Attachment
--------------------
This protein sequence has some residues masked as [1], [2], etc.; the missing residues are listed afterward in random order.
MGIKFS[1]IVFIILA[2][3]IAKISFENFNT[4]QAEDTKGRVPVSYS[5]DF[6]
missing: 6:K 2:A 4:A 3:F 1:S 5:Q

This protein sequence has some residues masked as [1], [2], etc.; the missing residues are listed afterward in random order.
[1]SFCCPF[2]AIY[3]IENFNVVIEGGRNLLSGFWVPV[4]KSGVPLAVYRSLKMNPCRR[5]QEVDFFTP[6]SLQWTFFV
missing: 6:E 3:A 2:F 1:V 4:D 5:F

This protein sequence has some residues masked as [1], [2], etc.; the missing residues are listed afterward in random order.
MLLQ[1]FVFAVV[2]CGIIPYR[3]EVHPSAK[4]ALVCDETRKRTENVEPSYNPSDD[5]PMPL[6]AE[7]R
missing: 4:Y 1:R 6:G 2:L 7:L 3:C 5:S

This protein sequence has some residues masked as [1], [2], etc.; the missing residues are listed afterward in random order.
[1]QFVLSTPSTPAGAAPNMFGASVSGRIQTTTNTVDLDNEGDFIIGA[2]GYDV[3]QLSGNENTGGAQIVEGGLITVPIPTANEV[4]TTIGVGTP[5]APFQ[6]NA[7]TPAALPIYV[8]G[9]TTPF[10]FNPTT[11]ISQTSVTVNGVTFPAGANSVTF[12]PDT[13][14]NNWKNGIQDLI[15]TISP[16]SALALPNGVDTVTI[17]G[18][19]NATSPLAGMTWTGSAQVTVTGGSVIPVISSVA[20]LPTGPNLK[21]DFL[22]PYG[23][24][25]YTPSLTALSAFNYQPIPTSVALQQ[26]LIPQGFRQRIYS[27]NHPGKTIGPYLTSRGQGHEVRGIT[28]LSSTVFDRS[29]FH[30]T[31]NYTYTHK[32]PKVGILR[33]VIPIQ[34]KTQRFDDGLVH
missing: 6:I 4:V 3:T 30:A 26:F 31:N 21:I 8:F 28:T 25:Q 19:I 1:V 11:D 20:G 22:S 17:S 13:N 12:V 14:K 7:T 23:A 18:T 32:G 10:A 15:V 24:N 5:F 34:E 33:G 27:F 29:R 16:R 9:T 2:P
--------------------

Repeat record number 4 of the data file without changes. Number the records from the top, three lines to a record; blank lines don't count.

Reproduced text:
This protein sequence has some residues masked as [1], [2], etc.; the missing residues are listed afterward in random order.
[1]QFVLSTPSTPAGAAPNMFGASVSGRIQTTTNTVDLDNEGDFIIGA[2]GYDV[3]QLSGNENTGGAQIVEGGLITVPIPTANEV[4]TTIGVGTP[5]APFQ[6]NA[7]TPAALPIYV[8]G[9]TTPF[10]FNPTT[11]ISQTSVTVNGVTFPAGANSVTF[12]PDT[13][14]NNWKNGIQDLI[15]TISP[16]SALALPNGVDTVTI[17]G[18][19]NATSPLAGMTWTGSAQVTVTGGSVIPVISSVA[20]LPTGPNLK[21]DFL[22]PYG[23][24][25]YTPSLTALSAFNYQPIPTSVALQQ[26]LIPQGFRQRIYS[27]NHPGKTIGPYLTSRGQGHEVRGIT[28]LSSTVFDRS[29]FH[30]T[31]NYTYTHK[32]PKVGILR[33]VIPIQ[34]KTQRFDDGLVH
missing: 6:I 4:V 3:T 30:A 26:F 31:N 21:I 8:F 28:T 25:Q 19:I 1:V 11:D 20:G 22:S 17:S 13:N 12:V 14:K 7:T 23:A 18:T 32:G 10:A 15:V 24:N 5:F 34:E 33:G 27:F 29:R 16:R 9:T 2:P